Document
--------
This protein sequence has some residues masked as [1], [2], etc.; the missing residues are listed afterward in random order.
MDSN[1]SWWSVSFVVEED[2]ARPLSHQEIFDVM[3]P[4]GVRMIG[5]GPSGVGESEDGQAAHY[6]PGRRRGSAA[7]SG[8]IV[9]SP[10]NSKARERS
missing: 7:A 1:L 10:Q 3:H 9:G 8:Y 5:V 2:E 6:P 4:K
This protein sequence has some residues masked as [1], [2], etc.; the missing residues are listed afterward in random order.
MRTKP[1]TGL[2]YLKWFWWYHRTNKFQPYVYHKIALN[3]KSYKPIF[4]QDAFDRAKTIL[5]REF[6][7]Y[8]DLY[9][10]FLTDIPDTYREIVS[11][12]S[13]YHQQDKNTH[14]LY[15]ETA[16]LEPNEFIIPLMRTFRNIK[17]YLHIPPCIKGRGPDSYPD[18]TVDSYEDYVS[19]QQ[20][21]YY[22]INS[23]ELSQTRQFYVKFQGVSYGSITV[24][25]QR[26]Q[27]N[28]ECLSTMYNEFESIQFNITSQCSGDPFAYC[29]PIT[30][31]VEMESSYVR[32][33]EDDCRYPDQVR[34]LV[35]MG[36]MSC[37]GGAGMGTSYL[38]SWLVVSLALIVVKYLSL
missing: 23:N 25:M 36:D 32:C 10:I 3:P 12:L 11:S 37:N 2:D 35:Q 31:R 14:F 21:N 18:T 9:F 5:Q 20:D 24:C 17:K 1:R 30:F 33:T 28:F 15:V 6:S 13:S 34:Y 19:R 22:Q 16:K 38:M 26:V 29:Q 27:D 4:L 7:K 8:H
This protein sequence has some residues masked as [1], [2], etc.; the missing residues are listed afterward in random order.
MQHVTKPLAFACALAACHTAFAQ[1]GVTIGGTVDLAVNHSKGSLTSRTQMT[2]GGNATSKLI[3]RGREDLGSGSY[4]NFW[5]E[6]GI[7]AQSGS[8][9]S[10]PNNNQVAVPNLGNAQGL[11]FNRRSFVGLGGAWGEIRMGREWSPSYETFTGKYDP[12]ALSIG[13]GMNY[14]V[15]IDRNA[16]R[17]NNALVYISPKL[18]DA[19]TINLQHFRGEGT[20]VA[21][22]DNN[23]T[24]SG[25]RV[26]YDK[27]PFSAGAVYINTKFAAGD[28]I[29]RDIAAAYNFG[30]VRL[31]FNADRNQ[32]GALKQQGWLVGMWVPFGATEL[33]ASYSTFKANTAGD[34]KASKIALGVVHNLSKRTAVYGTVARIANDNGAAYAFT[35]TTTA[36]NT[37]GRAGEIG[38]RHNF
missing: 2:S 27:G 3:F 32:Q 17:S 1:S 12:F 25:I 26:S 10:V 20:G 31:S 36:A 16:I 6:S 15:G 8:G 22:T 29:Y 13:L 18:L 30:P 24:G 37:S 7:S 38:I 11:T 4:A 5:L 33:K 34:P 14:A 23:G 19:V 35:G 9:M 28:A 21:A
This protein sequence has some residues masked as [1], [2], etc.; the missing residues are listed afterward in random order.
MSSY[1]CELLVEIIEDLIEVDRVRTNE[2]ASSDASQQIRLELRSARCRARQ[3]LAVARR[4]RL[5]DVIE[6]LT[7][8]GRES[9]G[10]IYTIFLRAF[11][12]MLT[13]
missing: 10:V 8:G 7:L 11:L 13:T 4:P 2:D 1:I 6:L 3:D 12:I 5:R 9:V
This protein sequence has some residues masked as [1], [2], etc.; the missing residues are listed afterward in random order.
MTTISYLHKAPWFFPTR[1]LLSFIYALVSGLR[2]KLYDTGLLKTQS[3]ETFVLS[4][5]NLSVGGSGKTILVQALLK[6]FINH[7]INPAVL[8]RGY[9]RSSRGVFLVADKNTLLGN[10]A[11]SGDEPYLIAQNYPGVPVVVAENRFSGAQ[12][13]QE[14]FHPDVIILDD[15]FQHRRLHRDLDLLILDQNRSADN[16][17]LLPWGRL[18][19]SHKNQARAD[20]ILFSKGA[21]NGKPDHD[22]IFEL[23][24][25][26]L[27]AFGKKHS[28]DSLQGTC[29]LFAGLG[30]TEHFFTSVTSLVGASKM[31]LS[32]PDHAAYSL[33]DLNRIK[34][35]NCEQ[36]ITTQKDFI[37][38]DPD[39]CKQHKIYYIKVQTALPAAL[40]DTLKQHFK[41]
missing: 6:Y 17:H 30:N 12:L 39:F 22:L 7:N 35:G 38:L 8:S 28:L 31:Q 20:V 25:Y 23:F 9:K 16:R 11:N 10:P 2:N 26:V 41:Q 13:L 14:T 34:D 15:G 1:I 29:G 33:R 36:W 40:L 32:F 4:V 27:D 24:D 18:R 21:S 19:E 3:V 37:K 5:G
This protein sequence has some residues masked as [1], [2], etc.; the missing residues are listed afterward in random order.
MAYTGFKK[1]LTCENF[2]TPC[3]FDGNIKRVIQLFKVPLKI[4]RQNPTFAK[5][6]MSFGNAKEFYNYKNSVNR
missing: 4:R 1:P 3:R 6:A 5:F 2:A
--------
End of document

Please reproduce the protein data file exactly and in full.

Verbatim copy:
This protein sequence has some residues masked as [1], [2], etc.; the missing residues are listed afterward in random order.
MDSN[1]SWWSVSFVVEED[2]ARPLSHQEIFDVM[3]P[4]GVRMIG[5]GPSGVGESEDGQAAHY[6]PGRRRGSAA[7]SG[8]IV[9]SP[10]NSKARERS
missing: 7:A 1:L 10:Q 3:H 9:G 8:Y 5:V 2:E 6:P 4:K
This protein sequence has some residues masked as [1], [2], etc.; the missing residues are listed afterward in random order.
MRTKP[1]TGL[2]YLKWFWWYHRTNKFQPYVYHKIALN[3]KSYKPIF[4]QDAFDRAKTIL[5]REF[6][7]Y[8]DLY[9][10]FLTDIPDTYREIVS[11][12]S[13]YHQQDKNTH[14]LY[15]ETA[16]LEPNEFIIPLMRTFRNIK[17]YLHIPPCIKGRGPDSYPD[18]TVDSYEDYVS[19]QQ[20][21]YY[22]INS[23]ELSQTRQFYVKFQGVSYGSITV[24][25]QR[26]Q[27]N[28]ECLSTMYNEFESIQFNITSQCSGDPFAYC[29]PIT[30][31]VEMESSYVR[32][33]EDDCRYPDQVR[34]LV[35]MG[36]MSC[37]GGAGMGTSYL[38]SWLVVSLALIVVKYLSL
missing: 23:N 25:M 36:D 32:C 10:I 3:P 12:L 11:S 37:N 2:D 35:Q 31:R 14:F 21:N 18:T 9:F 5:Q 20:D 24:C 17:K 1:R 30:F 33:T 28:F 15:V 6:S 13:S 34:Y 19:R 22:Q 16:K 38:M 26:V 29:Q 27:D 4:L 7:K 8:H
This protein sequence has some residues masked as [1], [2], etc.; the missing residues are listed afterward in random order.
MQHVTKPLAFACALAACHTAFAQ[1]GVTIGGTVDLAVNHSKGSLTSRTQMT[2]GGNATSKLI[3]RGREDLGSGSY[4]NFW[5]E[6]GI[7]AQSGS[8][9]S[10]PNNNQVAVPNLGNAQGL[11]FNRRSFVGLGGAWGEIRMGREWSPSYETFTGKYDP[12]ALSIG[13]GMNY[14]V[15]IDRNA[16]R[17]NNALVYISPKL[18]DA[19]TINLQHFRGEGT[20]VA[21][22]DNN[23]T[24]SG[25]RV[26]YDK[27]PFSAGAVYINTKFAAGD[28]I[29]RDIAAAYNFG[30]VRL[31]FNADRNQ[32]GALKQQGWLVGMWVPFGATEL[33]ASYSTFKANTAGD[34]KASKIALGVVHNLSKRTAVYGTVARIANDNGAAYAFT[35]TTTA[36]NT[37]GRAGEIG[38]RHNF
missing: 2:S 27:G 3:F 32:Q 17:S 1:S 12:F 25:I 26:S 10:V 20:G 31:S 36:A 16:I 6:S 15:G 8:G 22:T 29:Y 13:L 18:L 30:P 24:G 37:S 7:S 38:I 11:T 4:A 5:L 33:K 34:P 14:A 23:G 19:V 35:G 9:M 28:A 21:A
This protein sequence has some residues masked as [1], [2], etc.; the missing residues are listed afterward in random order.
MSSY[1]CELLVEIIEDLIEVDRVRTNE[2]ASSDASQQIRLELRSARCRARQ[3]LAVARR[4]RL[5]DVIE[6]LT[7][8]GRES[9]G[10]IYTIFLRAF[11][12]MLT[13]
missing: 10:V 8:G 7:L 11:L 13:T 4:P 2:D 1:I 6:L 3:D 12:I 5:R 9:V
This protein sequence has some residues masked as [1], [2], etc.; the missing residues are listed afterward in random order.
MTTISYLHKAPWFFPTR[1]LLSFIYALVSGLR[2]KLYDTGLLKTQS[3]ETFVLS[4][5]NLSVGGSGKTILVQALLK[6]FINH[7]INPAVL[8]RGY[9]RSSRGVFLVADKNTLLGN[10]A[11]SGDEPYLIAQNYPGVPVVVAENRFSGAQ[12][13]QE[14]FHPDVIILDD[15]FQHRRLHRDLDLLILDQNRSADN[16][17]LLPWGRL[18][19]SHKNQARAD[20]ILFSKGA[21]NGKPDHD[22]IFEL[23][24][25][26]L[27]AFGKKHS[28]DSLQGTC[29]LFAGLG[30]TEHFFTSVTSLVGASKM[31]LS[32]PDHAAYSL[33]DLNRIK[34][35]NCEQ[36]ITTQKDFI[37][38]DPD[39]CKQHKIYYIKVQTALPAAL[40]DTLKQHFK[41]
missing: 6:Y 17:H 30:N 12:L 39:F 22:L 7:N 35:G 38:L 8:S 28:L 31:Q 20:V 25:Y 23:F 9:K 16:R 11:N 10:P 2:N 26:V 41:Q 13:L 14:T 34:D 15:G 1:I 29:G 33:R 36:W 40:L 32:F 4:V 27:D 24:D 18:R 21:S 19:E 3:V 37:K 5:G
This protein sequence has some residues masked as [1], [2], etc.; the missing residues are listed afterward in random order.
MAYTGFKK[1]LTCENF[2]TPC[3]FDGNIKRVIQLFKVPLKI[4]RQNPTFAK[5][6]MSFGNAKEFYNYKNSVNR
missing: 4:R 1:P 3:R 6:A 5:F 2:A